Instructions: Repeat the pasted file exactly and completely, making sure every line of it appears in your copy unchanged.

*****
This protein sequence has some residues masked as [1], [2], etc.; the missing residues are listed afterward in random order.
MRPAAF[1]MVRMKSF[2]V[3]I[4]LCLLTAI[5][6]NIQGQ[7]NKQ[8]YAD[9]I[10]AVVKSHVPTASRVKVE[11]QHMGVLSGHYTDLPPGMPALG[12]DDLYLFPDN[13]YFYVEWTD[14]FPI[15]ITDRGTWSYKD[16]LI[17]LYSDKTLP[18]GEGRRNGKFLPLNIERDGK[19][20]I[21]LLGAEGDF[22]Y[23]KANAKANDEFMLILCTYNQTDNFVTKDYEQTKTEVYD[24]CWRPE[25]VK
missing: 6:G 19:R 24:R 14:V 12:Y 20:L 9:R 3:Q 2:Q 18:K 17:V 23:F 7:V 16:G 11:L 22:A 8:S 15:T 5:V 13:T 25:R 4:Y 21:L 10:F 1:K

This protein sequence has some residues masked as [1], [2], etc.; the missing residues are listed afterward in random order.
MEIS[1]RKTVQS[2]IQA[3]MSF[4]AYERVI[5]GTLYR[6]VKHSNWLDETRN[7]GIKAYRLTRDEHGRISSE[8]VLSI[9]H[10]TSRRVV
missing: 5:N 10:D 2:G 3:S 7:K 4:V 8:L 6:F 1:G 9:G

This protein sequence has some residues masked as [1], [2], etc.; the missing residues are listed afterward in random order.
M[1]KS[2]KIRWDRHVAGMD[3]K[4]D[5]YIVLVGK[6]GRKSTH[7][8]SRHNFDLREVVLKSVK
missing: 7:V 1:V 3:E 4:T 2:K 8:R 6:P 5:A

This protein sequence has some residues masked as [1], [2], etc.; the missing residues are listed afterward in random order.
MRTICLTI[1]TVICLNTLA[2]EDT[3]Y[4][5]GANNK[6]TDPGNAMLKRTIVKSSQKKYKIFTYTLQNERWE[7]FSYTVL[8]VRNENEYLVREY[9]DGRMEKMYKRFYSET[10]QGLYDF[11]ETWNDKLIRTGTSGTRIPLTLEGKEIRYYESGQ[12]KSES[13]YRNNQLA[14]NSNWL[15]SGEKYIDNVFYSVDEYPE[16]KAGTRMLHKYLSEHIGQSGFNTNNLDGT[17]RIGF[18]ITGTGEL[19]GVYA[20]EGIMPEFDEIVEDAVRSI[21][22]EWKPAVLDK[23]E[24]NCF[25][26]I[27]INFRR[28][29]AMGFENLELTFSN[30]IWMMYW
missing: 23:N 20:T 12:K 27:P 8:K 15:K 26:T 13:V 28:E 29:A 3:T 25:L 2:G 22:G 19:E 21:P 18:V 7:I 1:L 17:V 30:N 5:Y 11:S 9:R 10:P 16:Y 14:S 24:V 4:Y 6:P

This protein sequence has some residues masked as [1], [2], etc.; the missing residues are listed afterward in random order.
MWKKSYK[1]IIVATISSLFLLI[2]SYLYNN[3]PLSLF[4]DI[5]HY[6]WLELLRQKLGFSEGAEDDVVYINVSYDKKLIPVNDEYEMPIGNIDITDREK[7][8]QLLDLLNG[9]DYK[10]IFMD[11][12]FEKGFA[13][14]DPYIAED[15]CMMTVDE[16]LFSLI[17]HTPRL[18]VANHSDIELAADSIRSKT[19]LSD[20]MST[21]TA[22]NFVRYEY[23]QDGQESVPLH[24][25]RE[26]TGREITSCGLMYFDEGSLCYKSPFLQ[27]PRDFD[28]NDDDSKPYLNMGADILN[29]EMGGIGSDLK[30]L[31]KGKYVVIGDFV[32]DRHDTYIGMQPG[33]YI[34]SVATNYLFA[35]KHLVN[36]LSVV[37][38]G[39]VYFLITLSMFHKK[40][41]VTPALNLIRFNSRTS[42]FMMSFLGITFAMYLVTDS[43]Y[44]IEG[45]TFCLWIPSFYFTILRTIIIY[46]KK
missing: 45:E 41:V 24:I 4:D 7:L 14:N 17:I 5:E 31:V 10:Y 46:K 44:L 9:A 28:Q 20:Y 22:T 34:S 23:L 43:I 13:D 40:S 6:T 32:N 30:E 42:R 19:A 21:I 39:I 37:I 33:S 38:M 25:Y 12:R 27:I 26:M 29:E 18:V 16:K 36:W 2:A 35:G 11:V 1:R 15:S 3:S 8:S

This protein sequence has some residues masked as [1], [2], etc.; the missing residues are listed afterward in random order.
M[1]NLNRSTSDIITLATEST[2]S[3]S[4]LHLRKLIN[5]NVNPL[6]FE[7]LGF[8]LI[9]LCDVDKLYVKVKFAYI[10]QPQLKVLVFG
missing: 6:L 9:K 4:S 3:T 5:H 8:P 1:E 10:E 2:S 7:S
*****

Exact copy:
This protein sequence has some residues masked as [1], [2], etc.; the missing residues are listed afterward in random order.
MRPAAF[1]MVRMKSF[2]V[3]I[4]LCLLTAI[5][6]NIQGQ[7]NKQ[8]YAD[9]I[10]AVVKSHVPTASRVKVE[11]QHMGVLSGHYTDLPPGMPALG[12]DDLYLFPDN[13]YFYVEWTD[14]FPI[15]ITDRGTWSYKD[16]LI[17]LYSDKTLP[18]GEGRRNGKFLPLNIERDGK[19][20]I[21]LLGAEGDF[22]Y[23]KANAKANDEFMLILCTYNQTDNFVTKDYEQTKTEVYD[24]CWRPE[25]VK
missing: 6:G 19:R 24:R 14:V 12:Y 20:L 9:R 3:Q 2:Q 18:K 17:V 23:F 7:V 16:G 11:L 22:A 8:S 15:T 5:V 13:T 25:R 4:Y 21:L 10:F 1:K

This protein sequence has some residues masked as [1], [2], etc.; the missing residues are listed afterward in random order.
MEIS[1]RKTVQS[2]IQA[3]MSF[4]AYERVI[5]GTLYR[6]VKHSNWLDETRN[7]GIKAYRLTRDEHGRISSE[8]VLSI[9]H[10]TSRRVV
missing: 5:N 10:D 2:G 3:S 7:K 4:V 8:L 6:F 1:G 9:G

This protein sequence has some residues masked as [1], [2], etc.; the missing residues are listed afterward in random order.
M[1]KS[2]KIRWDRHVAGMD[3]K[4]D[5]YIVLVGK[6]GRKSTH[7][8]SRHNFDLREVVLKSVK
missing: 7:V 1:V 3:E 4:T 2:K 8:R 6:P 5:A

This protein sequence has some residues masked as [1], [2], etc.; the missing residues are listed afterward in random order.
MRTICLTI[1]TVICLNTLA[2]EDT[3]Y[4][5]GANNK[6]TDPGNAMLKRTIVKSSQKKYKIFTYTLQNERWE[7]FSYTVL[8]VRNENEYLVREY[9]DGRMEKMYKRFYSET[10]QGLYDF[11]ETWNDKLIRTGTSGTRIPLTLEGKEIRYYESGQ[12]KSES[13]YRNNQLA[14]NSNWL[15]SGEKYIDNVFYSVDEYPE[16]KAGTRMLHKYLSEHIGQSGFNTNNLDGT[17]RIGF[18]ITGTGEL[19]GVYA[20]EGIMPEFDEIVEDAVRSI[21][22]EWKPAVLDK[23]E[24]NCF[25][26]I[27]INFRR[28][29]AMGFENLELTFSN[30]IWMMYW
missing: 23:N 20:T 12:K 27:P 8:K 15:K 26:T 13:V 28:E 29:A 3:T 25:L 2:G 22:G 19:E 21:P 18:V 7:I 1:L 17:V 30:N 5:Y 11:S 9:R 10:P 16:Y 14:S 24:V 4:Y 6:P

This protein sequence has some residues masked as [1], [2], etc.; the missing residues are listed afterward in random order.
MWKKSYK[1]IIVATISSLFLLI[2]SYLYNN[3]PLSLF[4]DI[5]HY[6]WLELLRQKLGFSEGAEDDVVYINVSYDKKLIPVNDEYEMPIGNIDITDREK[7][8]QLLDLLNG[9]DYK[10]IFMD[11][12]FEKGFA[13][14]DPYIAED[15]CMMTVDE[16]LFSLI[17]HTPRL[18]VANHSDIELAADSIRSKT[19]LSD[20]MST[21]TA[22]NFVRYEY[23]QDGQESVPLH[24][25]RE[26]TGREITSCGLMYFDEGSLCYKSPFLQ[27]PRDFD[28]NDDDSKPYLNMGADILN[29]EMGGIGSDLK[30]L[31]KGKYVVIGDFV[32]DRHDTYIGMQPG[33]YI[34]SVATNYLFA[35]KHLVN[36]LSVV[37][38]G[39]VYFLITLSMFHKK[40][41]VTPALNLIRFNSRTS[42]FMMSFLGITFAMYLVTDS[43]Y[44]IEG[45]TFCLWIPSFYFTILRTIIIY[46]KK
missing: 45:E 41:V 24:I 4:D 7:L 14:N 17:I 5:E 31:V 10:Y 46:K 44:L 9:A 28:Q 20:Y 22:T 34:S 23:L 43:I 13:D 40:S 6:T 32:N 30:E 42:R 19:A 21:I 39:I 37:I 33:S 38:M 25:Y 12:R 27:I 26:M 29:E 18:V 16:K 36:W 2:A 35:G 11:V 1:R 15:S 3:S 8:S

This protein sequence has some residues masked as [1], [2], etc.; the missing residues are listed afterward in random order.
M[1]NLNRSTSDIITLATEST[2]S[3]S[4]LHLRKLIN[5]NVNPL[6]FE[7]LGF[8]LI[9]LCDVDKLYVKVKFAYI[10]QPQLKVLVFG
missing: 6:L 9:K 4:S 3:T 5:H 8:P 1:E 10:E 2:S 7:S